The Choctaw Indian Pony

“The historical record for the Choctaw Indian horses is extensive and more details are known for this strain than for many other strains of Spanish Colonial horse. But they are surviving by a thin thread... They are perilously close to extinction."

--Dr. Phillip Sponenberg
Professor Pathology and Genetics, Virginia Tech

The Choctaw Indian Pony was an integral part of Choctaw tribal culture, spirituality, and heritage. This tough, small horse lived through struggles and tragedies with the tribe, and some carried the ill and infirm on their backs along the Trail of Tears. Throughout their complex history, the Choctaw managed to maintain their unique horses through the preservation efforts of individual families. These strains were carefully guarded and had extensive oral pedigrees that went back to the early 1800’s. Up until the early 1970’s it was possible to find up to 1500 of the original type Choctaw horses. Since that time their numbers have been drastically reduced and 100% Choctaw horses now number less than 200.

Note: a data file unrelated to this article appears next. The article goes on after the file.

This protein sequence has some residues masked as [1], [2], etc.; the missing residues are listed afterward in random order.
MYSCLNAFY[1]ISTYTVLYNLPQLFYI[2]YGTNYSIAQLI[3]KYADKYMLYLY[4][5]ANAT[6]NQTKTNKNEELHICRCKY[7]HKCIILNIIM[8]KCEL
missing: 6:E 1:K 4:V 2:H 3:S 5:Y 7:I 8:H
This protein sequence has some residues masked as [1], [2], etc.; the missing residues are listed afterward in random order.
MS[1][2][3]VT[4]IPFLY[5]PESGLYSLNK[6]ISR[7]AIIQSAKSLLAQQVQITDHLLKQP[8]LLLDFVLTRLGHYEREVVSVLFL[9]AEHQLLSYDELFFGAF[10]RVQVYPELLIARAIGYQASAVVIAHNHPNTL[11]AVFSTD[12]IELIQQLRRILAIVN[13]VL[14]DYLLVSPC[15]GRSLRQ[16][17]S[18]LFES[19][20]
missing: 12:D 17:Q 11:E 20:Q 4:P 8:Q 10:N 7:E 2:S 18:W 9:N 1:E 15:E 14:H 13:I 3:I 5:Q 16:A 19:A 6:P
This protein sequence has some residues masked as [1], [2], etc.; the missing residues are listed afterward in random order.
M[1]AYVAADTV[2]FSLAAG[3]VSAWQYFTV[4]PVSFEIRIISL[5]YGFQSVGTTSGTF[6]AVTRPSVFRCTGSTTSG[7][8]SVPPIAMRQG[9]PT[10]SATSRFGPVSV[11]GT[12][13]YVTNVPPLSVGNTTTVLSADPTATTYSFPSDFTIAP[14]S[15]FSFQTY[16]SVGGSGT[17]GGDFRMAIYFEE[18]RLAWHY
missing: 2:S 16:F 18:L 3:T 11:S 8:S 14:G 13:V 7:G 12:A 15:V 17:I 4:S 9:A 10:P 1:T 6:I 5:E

The Choctaw Indian Horse Conservation Program is being launched by Fusco in association with Dr. Phillip Sponenberg of Virginia Tech, Bryant Rickman of Oklahoma, and the Return to Freedom Organization, as an immediate rescue effort to help preserve this historically, culturally, and scientifically important genetic resource before it is too late.
Along with ensuring their survival, our goals for the program include:

• enhancing the genetic base of the strain
• conserving variability in horses that go back to all Choctaw breeding
• ensuring the preservation of rare colorations such as the "calico tobiano"
• maintaining enough diverse lines to provide for breeding in the future
• returning the Choctaw horse to Choctaw tribal lands and programs

>> Read "The Choctaw Indian Pony: An Endangered Treasure"
An article written by screenwriter John Fusco for the March/April 2006 issue of
Women & Horses magazine.

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